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Culinary Use of Marzipan

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Marzipan is one of the oldest treats. However, for years there has been a predominant notion that marzipan is that strange imitator of chocolate, with a not-so-pleasant taste, but rather low cost. This is a huge misconception.

Marzipan is actually a mixture of almonds grated into powder with powdered sugar, which result in a rubberlike paste. The ingredients combine so well that there's no need of an additional bonding agent.

Genuine marzipan is in essence a fine almond paste with unique taste qualities. Something can only be labeled as marzipan if it contains at least 14% almond butter.

Few are also aware of the true definition of marzipan. It is a delicacy paste, made of sweet and sour almonds and sugar, and sometimes even rose water. In Europe, it has been known for centuries, while its origins lie somewhere deep in the Orient.

Marzipan cookies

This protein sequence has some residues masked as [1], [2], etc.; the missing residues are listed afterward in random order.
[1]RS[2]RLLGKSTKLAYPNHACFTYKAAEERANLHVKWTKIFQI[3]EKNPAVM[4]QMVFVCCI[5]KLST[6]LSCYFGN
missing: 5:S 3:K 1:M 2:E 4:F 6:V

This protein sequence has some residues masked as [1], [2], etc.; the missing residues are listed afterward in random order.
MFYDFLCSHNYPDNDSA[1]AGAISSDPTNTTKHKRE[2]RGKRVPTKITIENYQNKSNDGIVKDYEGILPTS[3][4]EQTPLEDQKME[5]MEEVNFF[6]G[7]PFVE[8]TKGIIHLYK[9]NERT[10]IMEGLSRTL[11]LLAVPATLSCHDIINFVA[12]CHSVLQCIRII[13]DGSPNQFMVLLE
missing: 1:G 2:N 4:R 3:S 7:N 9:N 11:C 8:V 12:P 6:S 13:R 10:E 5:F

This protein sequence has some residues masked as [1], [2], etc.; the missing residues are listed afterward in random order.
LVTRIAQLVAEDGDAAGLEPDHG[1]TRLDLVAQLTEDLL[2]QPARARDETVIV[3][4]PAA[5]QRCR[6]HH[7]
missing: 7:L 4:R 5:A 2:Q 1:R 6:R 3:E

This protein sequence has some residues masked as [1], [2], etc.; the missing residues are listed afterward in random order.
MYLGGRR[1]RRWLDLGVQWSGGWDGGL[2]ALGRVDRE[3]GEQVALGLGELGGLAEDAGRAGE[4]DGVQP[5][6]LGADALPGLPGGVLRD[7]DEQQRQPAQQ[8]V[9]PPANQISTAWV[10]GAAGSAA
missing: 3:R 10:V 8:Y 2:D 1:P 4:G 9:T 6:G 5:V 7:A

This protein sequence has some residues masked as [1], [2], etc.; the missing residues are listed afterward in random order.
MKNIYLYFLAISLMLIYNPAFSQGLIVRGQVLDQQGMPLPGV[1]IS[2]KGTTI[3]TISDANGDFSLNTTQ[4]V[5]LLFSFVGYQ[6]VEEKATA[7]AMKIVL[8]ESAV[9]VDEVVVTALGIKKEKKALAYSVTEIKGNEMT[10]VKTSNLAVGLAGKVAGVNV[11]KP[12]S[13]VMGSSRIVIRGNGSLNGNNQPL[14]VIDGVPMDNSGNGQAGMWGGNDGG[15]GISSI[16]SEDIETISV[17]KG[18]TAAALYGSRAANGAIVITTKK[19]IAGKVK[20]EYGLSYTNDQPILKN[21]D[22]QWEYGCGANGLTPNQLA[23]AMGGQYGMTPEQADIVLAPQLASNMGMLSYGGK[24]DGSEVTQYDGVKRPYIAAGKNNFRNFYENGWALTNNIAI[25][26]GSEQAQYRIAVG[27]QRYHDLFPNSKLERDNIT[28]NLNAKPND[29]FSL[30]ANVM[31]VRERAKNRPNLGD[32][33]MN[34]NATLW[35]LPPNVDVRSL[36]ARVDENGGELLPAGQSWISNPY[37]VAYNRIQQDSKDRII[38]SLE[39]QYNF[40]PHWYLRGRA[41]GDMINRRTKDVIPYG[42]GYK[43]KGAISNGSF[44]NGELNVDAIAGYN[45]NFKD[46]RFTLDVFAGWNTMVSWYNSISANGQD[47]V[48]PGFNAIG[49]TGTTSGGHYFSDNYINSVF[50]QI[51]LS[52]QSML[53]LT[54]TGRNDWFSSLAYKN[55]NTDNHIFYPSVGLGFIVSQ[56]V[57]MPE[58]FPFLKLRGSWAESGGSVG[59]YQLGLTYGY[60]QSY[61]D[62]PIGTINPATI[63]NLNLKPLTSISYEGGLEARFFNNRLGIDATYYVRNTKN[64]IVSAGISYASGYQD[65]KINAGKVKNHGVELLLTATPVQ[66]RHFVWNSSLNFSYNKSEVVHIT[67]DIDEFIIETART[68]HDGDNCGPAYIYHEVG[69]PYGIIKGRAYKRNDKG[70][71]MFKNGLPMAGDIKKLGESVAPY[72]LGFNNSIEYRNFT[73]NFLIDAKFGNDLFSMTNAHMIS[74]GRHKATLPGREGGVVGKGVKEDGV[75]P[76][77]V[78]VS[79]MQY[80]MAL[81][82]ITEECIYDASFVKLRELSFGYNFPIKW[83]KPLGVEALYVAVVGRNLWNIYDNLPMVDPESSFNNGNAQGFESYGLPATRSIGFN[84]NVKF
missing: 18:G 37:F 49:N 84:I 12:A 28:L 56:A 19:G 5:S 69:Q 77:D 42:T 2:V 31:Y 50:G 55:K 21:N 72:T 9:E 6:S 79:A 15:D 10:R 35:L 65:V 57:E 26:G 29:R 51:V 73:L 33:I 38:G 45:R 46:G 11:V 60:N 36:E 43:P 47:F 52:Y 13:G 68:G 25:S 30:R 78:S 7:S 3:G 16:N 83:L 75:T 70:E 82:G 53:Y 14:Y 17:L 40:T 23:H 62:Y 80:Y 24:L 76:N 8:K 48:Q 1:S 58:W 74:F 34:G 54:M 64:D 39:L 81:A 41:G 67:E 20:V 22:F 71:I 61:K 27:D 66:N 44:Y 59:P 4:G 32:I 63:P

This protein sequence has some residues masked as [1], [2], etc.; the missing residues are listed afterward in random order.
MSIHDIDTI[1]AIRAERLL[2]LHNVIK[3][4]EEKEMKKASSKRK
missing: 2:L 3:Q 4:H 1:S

Being a ready-to-eat product, marzipan can be consumed directly. And because of its rubbery, sweet texture, it finds its widest use in confectioneries. It is also preferred because it's easy to make and can be used for molding.

Many European nations prepare sweet marzipan figurines. They come in all sorts - small animals, fruits, beautiful flowers and all kinds of shapes for cake and pastry decorations.

Another plus side is that all kinds of harmless confectionery dyes can be added to the almond paste, making the shaped figurines not only beautiful but more realistic. Marzipan decorations and bonbons can have a chocolate, sugar or lemon glaze added to them.

Another application of marzipan is in the preparation of cakes. It can be rolled out into a sheet, to cover the cake entirely. In addition, marzipan goes exceptionally well with chocolate.

Because of this, it is a commonly used ingredient for filling all kinds of chocolates and chocolate bonbons.



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